Concerned family and friends of opioid drugs users, like fentanyl, now have a new tool in the fight against drug overdose deaths in Saskatoon.
Fifty Naloxone kits are now available through the Mayfair Clinic as part of a provincial Ministry of Health pilot program, the Saskatoon Health Region announced Friday. The drug temporarily reverses the effects of an overdose from opioids such as fentanyl, morphine, heroin, methadone and oxycodone.
“This is an evidence-based, World Health Organization endorsed approach to preventing opioid overdose deaths,” addictions specialist Dr. Peter Butt said, adding the program has been used in B.C. and Alberta.
Users can apply to receive a kit, but because those experiencing an overdose can’t inject themselves, the program is also aimed at friends, family and community-based organizations, Butt said. Close friends and family of users and organization employees may also qualify for the kits and will receive training on how to recognize an overdose and administer the Naloxone.
Naloxone won’t hurt someone if it is administered when a person did not take opioids or took another drug.
The synthetic drug blocks opioid receptors in the brain, temporarily reversing the effects of an overdose. However, because it only lasts for a brief period of time, anyone who administers the drug should then immediately call 911, Butt said.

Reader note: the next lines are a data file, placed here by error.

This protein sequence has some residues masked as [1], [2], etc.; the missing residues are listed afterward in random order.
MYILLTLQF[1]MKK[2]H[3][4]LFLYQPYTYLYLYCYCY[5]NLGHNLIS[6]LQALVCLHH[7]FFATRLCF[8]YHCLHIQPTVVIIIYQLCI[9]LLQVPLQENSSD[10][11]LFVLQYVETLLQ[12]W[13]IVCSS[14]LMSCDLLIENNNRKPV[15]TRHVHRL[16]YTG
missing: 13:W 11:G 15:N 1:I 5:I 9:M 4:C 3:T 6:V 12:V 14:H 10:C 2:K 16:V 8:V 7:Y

“Sometimes opioids last longer than the reversing agent and people can do back into an overdosed state,” he said.
How to get a kit
Residents can request kits by contacting the Mayfair Clinic and booking an appointment with an addictions counselor at 306-655-4007. Those who qualify for kits will receive half an hour of training before a nurse practitioner writes a prescription for the kit. Prescriptions can be filled at Mayfair Drugs on 33rd Street West.
The $30 cost of the kit plus dispensing fee are covered by tax dollars.
Butt said the program was spurred on because of the high number of overdose deaths this year. There have been 56 unintentional opioid overdoses in Saskatchewan this year. Ten were caused by the strong painkiller fentanyl.
“The fentanyl overdoses are some that have been profiled fairly high in the media but there are others every year that occur from IV drug use that don’t get the same sort of media attention,” Butt said.
It’s unclear how long the pilot will last. Butt said they started with 50 kits, and if demand is high, they will work to speed up delivery of more. He also hopes to introduce the program province-wide.